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Monday, 10 May 2010


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The impermanence of electronic storage media of the computer age is something we all need to be reminded of. It might be that storage formats have come and gone so quickly in part because we are simply living through the beginning of the computer age (looked at on a large time scale) and that as more and more of society depends on electronic media, the inertia of whatever we use presently will become harder and harder to overcome. So willful format changes (5.25 floppy to 3.5 floppy, etc) will happen less often moving forward.


Even so, I've been told by others with more experience with archiving data that nothing really has yet been invented that beats good quality acid free paper stored in a clean, dry environment. (I mean, there's always stone engraving, but really...) At least in termes of longevity and cost.


I'm absolutely inclined to agree with you, if only because figuring out how to transfer information from my old hard drives --- dating back to the early '90s --- to my new ones has proven to be such a chore. (Some of them can be done easily, or so .todd tells me; but others require equipment that is, to say the least, arcane and difficult to find.)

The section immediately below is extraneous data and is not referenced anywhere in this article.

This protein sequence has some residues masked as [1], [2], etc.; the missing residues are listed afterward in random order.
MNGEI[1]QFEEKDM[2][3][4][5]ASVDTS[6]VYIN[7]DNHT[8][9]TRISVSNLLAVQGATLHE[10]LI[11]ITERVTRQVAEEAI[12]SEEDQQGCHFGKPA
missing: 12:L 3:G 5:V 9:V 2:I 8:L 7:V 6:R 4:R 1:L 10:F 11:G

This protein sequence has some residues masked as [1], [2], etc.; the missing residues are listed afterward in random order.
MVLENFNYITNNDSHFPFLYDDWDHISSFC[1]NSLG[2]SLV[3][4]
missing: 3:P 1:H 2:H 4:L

Luke Mergner

I've considered scanning my journals. Not sure why, probably just to flatter myself.


Yeah, I had someone volunteer some old data for me for a project recently and I eagerly told the guy to send it to me. Only later did it really occur to me that he was sending me like 20 3.5in floppies. Sigh. I know how to transfer the data (at least, I know how to find someone to do it for me) but it's just a pain in the ass.

Naadir Jeewa

Actually, isn't it more likely that these kind of things will just get lost in cloud-based accounts that are recouped by the service provider before anyone can find them?


I'm not sure what your past life would have been to cause all the unique situations that you seem to attract, but perhaps it's because you're premature (baby,etc.) and were very good and normal. You know I always say you were the "perfect" baby.

P.T. Smith


Every post that you post on is my favorite.


The absolute classic version of this problem is the fate of two Domesday projects. But then, as I was told in my codicology class, standards of book production have never been the same since the twelfth century.

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